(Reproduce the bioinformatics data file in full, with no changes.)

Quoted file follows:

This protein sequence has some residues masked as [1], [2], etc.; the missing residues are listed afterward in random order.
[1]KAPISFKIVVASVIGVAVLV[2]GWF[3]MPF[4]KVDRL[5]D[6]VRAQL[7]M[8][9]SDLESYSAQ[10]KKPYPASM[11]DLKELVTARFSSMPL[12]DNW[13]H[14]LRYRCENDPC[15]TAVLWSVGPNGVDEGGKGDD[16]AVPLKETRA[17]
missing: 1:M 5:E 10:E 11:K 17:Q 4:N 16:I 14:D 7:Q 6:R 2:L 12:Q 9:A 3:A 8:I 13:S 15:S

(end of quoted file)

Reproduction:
This protein sequence has some residues masked as [1], [2], etc.; the missing residues are listed afterward in random order.
[1]KAPISFKIVVASVIGVAVLV[2]GWF[3]MPF[4]KVDRL[5]D[6]VRAQL[7]M[8][9]SDLESYSAQ[10]KKPYPASM[11]DLKELVTARFSSMPL[12]DNW[13]H[14]LRYRCENDPC[15]TAVLWSVGPNGVDEGGKGDD[16]AVPLKETRA[17]
missing: 1:M 5:E 10:E 11:K 17:Q 4:N 16:I 14:D 7:Q 6:R 2:L 12:Q 9:A 3:A 8:I 13:S 15:S